Blepharoplasty Surgery

Q: Dr. Eppley, I am interested in having blepharoplasty surgery to remove the extra skin of the upper eyelids and the skin and fat from my lower eyelids. The poor condition of my eyelids appears to have gotten worse in the past year when I was diagnosed with an IgA automimmune skin condition and have been on dapsone and tetracycline antibiotics which have helped tremendously get it under control. My question is whether this medical condition and my medications will adversely affect blepharoplasty surgery?

A: Dapsone, also known as diaminodiphenyl sulfone (DDS), is an antibiotic that is best known for its treatment for leprosy. It has had this use in leprosy since the early 1940s. Ss an antibiotic dapsone inhibits bacterial synthesis of dihydrofolic acid which is very similar to how sulfa antibiotics work. The most common side effect of dapsone is blood-related with the development of some degree of hemolysis in about 20% of patients on the drug. From a skin standpoint dapsone can cause mild skin irritation, redness and dryness and burning and itching. There is no evidence that it impairs the ability of skin to heal.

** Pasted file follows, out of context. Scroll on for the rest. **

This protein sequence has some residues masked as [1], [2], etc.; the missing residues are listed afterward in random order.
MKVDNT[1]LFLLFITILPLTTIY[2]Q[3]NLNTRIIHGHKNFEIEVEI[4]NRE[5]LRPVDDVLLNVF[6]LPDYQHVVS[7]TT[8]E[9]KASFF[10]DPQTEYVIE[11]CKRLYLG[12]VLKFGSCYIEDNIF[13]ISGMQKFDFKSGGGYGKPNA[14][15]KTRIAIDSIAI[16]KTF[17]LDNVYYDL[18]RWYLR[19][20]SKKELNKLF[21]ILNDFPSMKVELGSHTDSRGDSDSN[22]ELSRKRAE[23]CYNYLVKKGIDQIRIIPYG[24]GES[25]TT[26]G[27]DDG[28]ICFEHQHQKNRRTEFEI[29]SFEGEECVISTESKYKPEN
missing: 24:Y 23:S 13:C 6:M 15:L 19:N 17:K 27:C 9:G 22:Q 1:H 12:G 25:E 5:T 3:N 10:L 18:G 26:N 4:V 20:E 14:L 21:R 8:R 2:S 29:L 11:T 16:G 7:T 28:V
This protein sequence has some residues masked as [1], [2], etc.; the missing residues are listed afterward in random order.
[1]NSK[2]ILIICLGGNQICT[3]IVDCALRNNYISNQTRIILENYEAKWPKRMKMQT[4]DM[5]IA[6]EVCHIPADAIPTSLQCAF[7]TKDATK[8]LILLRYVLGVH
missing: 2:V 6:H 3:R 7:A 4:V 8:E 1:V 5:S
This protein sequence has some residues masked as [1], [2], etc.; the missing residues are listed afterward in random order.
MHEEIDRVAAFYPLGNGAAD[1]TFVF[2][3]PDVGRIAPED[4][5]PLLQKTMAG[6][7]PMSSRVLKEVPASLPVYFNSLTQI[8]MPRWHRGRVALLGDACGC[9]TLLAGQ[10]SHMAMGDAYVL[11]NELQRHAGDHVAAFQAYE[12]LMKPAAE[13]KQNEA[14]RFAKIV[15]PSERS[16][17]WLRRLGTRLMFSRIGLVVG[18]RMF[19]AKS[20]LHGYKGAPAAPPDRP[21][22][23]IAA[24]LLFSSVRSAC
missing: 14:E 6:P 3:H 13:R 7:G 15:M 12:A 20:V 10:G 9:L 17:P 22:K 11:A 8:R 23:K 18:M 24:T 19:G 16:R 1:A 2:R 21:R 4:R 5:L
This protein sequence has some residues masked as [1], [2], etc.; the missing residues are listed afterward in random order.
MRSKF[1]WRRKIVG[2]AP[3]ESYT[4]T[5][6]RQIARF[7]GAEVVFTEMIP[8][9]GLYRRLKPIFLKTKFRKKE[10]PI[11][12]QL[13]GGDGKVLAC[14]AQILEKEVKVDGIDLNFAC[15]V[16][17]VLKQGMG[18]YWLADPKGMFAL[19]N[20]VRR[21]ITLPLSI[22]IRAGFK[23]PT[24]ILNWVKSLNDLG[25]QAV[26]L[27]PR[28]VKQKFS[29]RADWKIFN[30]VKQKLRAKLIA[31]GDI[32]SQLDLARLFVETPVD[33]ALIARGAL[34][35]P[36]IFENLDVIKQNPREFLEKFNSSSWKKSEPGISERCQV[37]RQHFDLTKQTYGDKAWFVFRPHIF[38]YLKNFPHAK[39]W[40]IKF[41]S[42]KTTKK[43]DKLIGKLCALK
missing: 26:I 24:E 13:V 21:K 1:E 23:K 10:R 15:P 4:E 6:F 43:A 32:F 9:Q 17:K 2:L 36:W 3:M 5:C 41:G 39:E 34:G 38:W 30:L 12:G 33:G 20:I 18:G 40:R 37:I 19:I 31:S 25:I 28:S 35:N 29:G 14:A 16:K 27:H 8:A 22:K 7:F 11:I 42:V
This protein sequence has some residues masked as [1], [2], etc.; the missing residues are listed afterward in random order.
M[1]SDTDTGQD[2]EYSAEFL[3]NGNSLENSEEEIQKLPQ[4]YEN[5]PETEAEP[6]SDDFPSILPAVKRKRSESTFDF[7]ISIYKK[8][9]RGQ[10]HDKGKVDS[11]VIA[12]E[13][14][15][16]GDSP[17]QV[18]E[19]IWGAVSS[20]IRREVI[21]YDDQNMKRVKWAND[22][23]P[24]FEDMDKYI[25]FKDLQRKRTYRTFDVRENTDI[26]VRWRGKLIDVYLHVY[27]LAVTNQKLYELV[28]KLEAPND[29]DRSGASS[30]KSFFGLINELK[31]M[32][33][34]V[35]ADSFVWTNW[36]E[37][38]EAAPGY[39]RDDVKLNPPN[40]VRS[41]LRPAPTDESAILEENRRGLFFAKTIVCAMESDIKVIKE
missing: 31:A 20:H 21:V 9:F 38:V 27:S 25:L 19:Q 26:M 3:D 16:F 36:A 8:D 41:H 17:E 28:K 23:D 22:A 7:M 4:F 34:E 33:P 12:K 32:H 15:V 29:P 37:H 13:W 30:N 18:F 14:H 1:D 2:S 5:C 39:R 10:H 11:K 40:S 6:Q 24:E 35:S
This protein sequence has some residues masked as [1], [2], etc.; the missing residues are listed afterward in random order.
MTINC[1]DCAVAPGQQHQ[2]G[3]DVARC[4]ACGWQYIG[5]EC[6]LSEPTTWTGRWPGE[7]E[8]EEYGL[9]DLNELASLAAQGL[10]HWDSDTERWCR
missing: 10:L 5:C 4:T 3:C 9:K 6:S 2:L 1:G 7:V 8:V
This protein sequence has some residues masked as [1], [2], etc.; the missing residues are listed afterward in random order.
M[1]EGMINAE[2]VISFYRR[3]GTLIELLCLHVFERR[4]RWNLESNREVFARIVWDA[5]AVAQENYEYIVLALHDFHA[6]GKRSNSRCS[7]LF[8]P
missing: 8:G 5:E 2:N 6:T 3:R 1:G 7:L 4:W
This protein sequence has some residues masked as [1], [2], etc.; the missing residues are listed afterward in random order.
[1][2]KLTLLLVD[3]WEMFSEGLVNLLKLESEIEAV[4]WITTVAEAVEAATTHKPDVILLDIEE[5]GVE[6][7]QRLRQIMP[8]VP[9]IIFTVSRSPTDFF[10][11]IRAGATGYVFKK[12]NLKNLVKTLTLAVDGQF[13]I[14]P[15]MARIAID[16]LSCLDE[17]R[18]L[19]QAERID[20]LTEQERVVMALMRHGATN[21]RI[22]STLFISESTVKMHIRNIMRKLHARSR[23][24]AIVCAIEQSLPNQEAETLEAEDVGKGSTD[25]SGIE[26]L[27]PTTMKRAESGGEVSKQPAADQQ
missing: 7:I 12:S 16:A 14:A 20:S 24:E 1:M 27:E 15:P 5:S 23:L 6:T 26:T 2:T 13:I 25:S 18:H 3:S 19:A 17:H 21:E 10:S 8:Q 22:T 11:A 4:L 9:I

Linear IgA bullous disease (LABD) is an autoimmune skin disorder in which blisters form in the skin and mucous membranes. Blistering occurs because of the development of a split between the epidermis and the dermis, where IgA autoantibodies react to components of the hemidesmosome and basement membrane. Linear IgA bullous dermatosis improves or clears with the use of dapsone. Dapsone is often combined with a tetracycline antibiotic for maximal effect. I find no evidence that wound healing is impaired in linear IgA bullous disease. While there are rare cases of eye involvement in LABD, wound healing impairment of the eyelid skin has not been described.

In conclusion, having LABD and being on dapsone medication does not appear in any way to be a contraindication to having eyelid or blepharoplasty surgery.

Dr. Barry Eppley

Indianapolis, Indiana